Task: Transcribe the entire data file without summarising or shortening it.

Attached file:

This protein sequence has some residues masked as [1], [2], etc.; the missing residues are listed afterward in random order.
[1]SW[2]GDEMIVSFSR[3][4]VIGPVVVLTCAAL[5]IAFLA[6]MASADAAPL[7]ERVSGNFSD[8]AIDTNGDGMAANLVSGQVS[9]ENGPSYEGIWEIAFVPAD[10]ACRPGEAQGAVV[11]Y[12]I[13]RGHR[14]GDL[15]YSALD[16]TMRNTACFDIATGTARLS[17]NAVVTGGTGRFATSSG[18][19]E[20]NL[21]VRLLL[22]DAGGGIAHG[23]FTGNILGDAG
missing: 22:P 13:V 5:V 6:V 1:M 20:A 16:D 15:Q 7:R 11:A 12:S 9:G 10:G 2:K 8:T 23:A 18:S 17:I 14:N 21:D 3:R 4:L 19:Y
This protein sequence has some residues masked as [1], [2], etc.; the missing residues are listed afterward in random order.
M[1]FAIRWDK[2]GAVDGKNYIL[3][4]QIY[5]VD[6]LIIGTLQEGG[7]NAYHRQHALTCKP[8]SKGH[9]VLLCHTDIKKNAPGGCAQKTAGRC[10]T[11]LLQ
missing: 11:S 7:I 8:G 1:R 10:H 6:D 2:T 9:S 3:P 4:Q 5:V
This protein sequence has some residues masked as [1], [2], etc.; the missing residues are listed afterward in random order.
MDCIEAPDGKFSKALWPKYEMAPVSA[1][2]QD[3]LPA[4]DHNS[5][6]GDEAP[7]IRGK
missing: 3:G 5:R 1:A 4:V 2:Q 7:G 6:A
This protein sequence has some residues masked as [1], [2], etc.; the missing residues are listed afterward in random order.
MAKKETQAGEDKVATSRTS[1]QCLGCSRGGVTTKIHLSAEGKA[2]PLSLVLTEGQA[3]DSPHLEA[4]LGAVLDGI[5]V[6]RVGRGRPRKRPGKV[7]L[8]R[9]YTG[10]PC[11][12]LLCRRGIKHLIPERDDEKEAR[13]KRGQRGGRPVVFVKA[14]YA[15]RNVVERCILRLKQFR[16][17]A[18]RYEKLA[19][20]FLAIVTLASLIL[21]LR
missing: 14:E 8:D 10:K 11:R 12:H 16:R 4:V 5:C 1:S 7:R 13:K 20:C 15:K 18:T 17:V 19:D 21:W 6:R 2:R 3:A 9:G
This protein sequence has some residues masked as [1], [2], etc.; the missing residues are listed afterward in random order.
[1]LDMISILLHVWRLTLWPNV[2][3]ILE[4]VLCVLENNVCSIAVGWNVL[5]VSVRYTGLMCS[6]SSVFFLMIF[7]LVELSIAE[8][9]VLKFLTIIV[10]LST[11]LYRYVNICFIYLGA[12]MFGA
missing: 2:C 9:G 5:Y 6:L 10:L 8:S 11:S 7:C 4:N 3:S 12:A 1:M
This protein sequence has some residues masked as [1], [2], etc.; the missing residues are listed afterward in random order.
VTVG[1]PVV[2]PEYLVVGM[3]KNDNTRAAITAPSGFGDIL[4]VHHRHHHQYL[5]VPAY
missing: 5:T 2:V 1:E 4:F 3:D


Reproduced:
This protein sequence has some residues masked as [1], [2], etc.; the missing residues are listed afterward in random order.
[1]SW[2]GDEMIVSFSR[3][4]VIGPVVVLTCAAL[5]IAFLA[6]MASADAAPL[7]ERVSGNFSD[8]AIDTNGDGMAANLVSGQVS[9]ENGPSYEGIWEIAFVPAD[10]ACRPGEAQGAVV[11]Y[12]I[13]RGHR[14]GDL[15]YSALD[16]TMRNTACFDIATGTARLS[17]NAVVTGGTGRFATSSG[18][19]E[20]NL[21]VRLLL[22]DAGGGIAHG[23]FTGNILGDAG
missing: 22:P 13:V 5:V 6:V 1:M 20:A 16:D 15:Q 7:R 11:A 12:S 9:G 10:G 2:K 8:T 23:A 18:S 17:I 14:N 21:D 3:R 4:L 19:Y
This protein sequence has some residues masked as [1], [2], etc.; the missing residues are listed afterward in random order.
M[1]FAIRWDK[2]GAVDGKNYIL[3][4]QIY[5]VD[6]LIIGTLQEGG[7]NAYHRQHALTCKP[8]SKGH[9]VLLCHTDIKKNAPGGCAQKTAGRC[10]T[11]LLQ
missing: 11:S 7:I 8:G 1:R 10:H 6:D 2:T 9:S 3:P 4:Q 5:V
This protein sequence has some residues masked as [1], [2], etc.; the missing residues are listed afterward in random order.
MDCIEAPDGKFSKALWPKYEMAPVSA[1][2]QD[3]LPA[4]DHNS[5][6]GDEAP[7]IRGK
missing: 3:G 5:R 1:A 4:V 2:Q 7:G 6:A
This protein sequence has some residues masked as [1], [2], etc.; the missing residues are listed afterward in random order.
MAKKETQAGEDKVATSRTS[1]QCLGCSRGGVTTKIHLSAEGKA[2]PLSLVLTEGQA[3]DSPHLEA[4]LGAVLDGI[5]V[6]RVGRGRPRKRPGKV[7]L[8]R[9]YTG[10]PC[11][12]LLCRRGIKHLIPERDDEKEAR[13]KRGQRGGRPVVFVKA[14]YA[15]RNVVERCILRLKQFR[16][17]A[18]RYEKLA[19][20]FLAIVTLASLIL[21]LR
missing: 14:E 8:D 10:K 11:R 12:H 16:R 4:V 5:C 1:S 7:R 13:K 20:C 15:K 18:T 17:V 19:D 21:W 6:R 2:R 3:A 9:G
This protein sequence has some residues masked as [1], [2], etc.; the missing residues are listed afterward in random order.
[1]LDMISILLHVWRLTLWPNV[2][3]ILE[4]VLCVLENNVCSIAVGWNVL[5]VSVRYTGLMCS[6]SSVFFLMIF[7]LVELSIAE[8][9]VLKFLTIIV[10]LST[11]LYRYVNICFIYLGA[12]MFGA
missing: 2:C 9:G 5:Y 6:L 10:L 8:S 11:S 7:C 4:N 3:S 12:A 1:M
This protein sequence has some residues masked as [1], [2], etc.; the missing residues are listed afterward in random order.
VTVG[1]PVV[2]PEYLVVGM[3]KNDNTRAAITAPSGFGDIL[4]VHHRHHHQYL[5]VPAY
missing: 5:T 2:V 1:E 4:F 3:D